A Stroke Occurs Every 5 Minutes in Canada

A stroke that results in a hospital admission or an emergency department (ED) visit occurs roughly once every 5 minutes in Canada, a new analysis reveals.

An analysis of administrative data found, after data adjustment, that 108,707 stroke events occurred across Canada in 2017-2018, for a crude incidence rate of 299.4 events per 100,000 people.

Jessalyn Holodinsky, PhD

“We know that the number of people entering the older age demographic at highest risk for stroke is increasing, so, as alarming as [the estimate] is, it was not completely unexpected,” Jessalyn Holodinsky, PhD, a post-doctoral fellow at the University of Calgary, Calgary, Alberta, Canada, told Medscape Medical News.

The study was published online December 20, 2022, in the Canadian Journal of Neurological Sciences.

‘Alarming Metric’

The researchers analyzed administrative data to estimate the number of stroke events across Canada that resulted in ED or hospital presentation during the 2017-2018 fiscal year. Hospital discharge information was obtained from the Canadian Institute for Health Information (CIHI) Discharge Abstract Database and the Ministry of Health and Social Services in Quebec. ED data were obtained from the CIHI National Ambulatory Care Reporting System (NACRS) for Alberta and Ontario.

International Classification of Diseases, Canadian 10th iteration (ICD-10-CA) case definitions were used to identify visits for ischemic stroke, intracerebral hemorrhage (ICH), subarachnoid hemorrhage (SAH), and transient ischemic attack (TIA). An ED visit for a stroke was defined as a NACRS record with one of these codes in the main diagnosis position. Hospitalization for a stroke event was defined as a relevant code in the “most responsible” diagnosis position. Included were admissions with a most responsible diagnosis of rehabilitation, palliative care, or convalescence following treatment, with a stroke code in the second diagnostic position.

Outside of Alberta and Ontario, the researchers found 10,493 episodes of care related to ischemic stroke, 672 to subarachnoid hemorrhage, 1705 to intracerebral hemorrhage, and 2710 to TIA. In Quebec, they identified stroke admissions for 9199 ischemic strokes, 689 SAH, 1396 ICH, and 2219 TIAs.

After adjustment for missing records and conflicting diagnoses, there were 108,707 stroke events resulting in hospital or ED presentation across Canada during the study period. This total comprised 54,357 events resulting in hospital admission and 54,350 resulting in only ED presentation. The ED-only events consisted of 25,941 events in Alberta and Ontario, and a projection based on modeling of 28,409 events across the rest of the country.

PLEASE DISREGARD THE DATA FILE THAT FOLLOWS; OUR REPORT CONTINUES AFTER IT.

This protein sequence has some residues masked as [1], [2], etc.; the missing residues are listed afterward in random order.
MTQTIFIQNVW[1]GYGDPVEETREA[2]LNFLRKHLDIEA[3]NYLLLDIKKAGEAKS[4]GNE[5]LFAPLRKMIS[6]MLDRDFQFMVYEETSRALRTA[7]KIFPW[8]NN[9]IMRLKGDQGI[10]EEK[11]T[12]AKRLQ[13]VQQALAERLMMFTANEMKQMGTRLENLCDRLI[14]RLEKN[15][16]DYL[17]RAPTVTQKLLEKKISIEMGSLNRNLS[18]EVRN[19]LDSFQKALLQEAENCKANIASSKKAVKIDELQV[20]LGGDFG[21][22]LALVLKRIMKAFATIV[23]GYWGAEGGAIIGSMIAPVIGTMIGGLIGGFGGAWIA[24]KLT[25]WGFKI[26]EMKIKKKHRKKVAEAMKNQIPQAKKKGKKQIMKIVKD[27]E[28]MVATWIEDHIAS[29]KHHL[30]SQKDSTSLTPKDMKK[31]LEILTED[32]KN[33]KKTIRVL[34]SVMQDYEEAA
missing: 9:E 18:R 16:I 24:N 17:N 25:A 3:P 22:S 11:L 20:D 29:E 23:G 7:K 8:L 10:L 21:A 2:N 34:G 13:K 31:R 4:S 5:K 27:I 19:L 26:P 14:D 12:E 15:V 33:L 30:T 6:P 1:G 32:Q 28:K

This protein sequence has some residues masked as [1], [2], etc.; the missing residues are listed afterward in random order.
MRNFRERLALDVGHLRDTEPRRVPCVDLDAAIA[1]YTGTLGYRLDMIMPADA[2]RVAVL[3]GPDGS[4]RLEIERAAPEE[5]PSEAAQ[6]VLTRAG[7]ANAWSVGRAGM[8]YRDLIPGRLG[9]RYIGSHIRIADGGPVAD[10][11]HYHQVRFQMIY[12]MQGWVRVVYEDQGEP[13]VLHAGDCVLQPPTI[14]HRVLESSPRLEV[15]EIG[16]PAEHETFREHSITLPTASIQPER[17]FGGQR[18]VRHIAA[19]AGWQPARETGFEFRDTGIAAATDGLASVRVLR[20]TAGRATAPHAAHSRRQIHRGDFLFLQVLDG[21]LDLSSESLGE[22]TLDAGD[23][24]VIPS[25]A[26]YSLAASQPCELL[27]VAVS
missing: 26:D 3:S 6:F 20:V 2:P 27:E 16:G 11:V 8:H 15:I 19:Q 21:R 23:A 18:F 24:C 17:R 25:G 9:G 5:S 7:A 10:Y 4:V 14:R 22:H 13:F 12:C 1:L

Overall, the data translated into roughly 299.4 events per 100,000 individuals using 2017 population data, or approximately one hospital or ED presentation for stroke every 5 minutes.

“This is an alarming metric which underscores the sheer magnitude of the challenge for stroke prevention in Canada. Our findings highlight the need for appropriate resource planning to ensure that high-quality stroke care can be maintained to optimize patient outcomes,” the authors concluded.

“As the number of people having stroke increases, our health system needs to be ready to respond and follow Canadian stroke best practice guidelines to optimize outcomes and the best recovery possible,” said Holodinsky.

The study was published one day after the release of an update to the acute stroke management module of the Heart & Stroke Canadian Stroke Best Practice Recommendations 2022.

Methodology Counts

Commenting on the study for Medscape, Brian H. Buck, MD, MSc, stroke neurologist and associate professor of neurology at the University of Alberta, Edmonton, said, “It’s important to understand that a big part of the increase is just that they counted stroke differently — that was really the innovation of the paper. Most previous studies only counted a stroke when it appeared in a hospital discharge database. The authors established a different methodology that is much more comprehensive.”

Dr Brian Buck

As noted in the paper, said Buck, previous studies looking only at hospitalized patients produced estimates of 62,000 stroke hospitalizations annually, or approximately one every 9 minutes. “When you add in the patients that presented to an emergency room that were never hospitalized, the number increases to 108,000 — almost double.”

The current study also included codes for venous sinus thrombosis, a type of stroke usually seen in younger people. “That type of stroke was missed in previous studies, as well, so we now have a more accurate and comprehensive picture of the number of strokes in Canada,” said Buck.

“One of the important implications is that our resources haven’t matched the number of true stroke presentations. That is, we’re probably under-resourced for stroke,” he added. “Most frontline clinicians, including myself, are seeing an overall increase in stroke presentations driven largely by the population getting older, and we haven’t seen a matched increase in resources for diagnosis, treatment, and secondary prevention.

“We’ve only been counting the tip of the iceberg, and underneath every patient counted are one or two patients that never end up being admitted and still require quite a bit of resources within the healthcare system,” he added. “It’s important to count those people.”

The study was conducted without commercial funding. Holodinsky received support for this work from the Heart and Stroke Foundation of Canada. Buck reported no relevant conflicts of interest.

Can J Neurol Sci. Published December 20, 2022. Full text.

Follow Marilynn Larkin on Twitter:  @MarilynnL.

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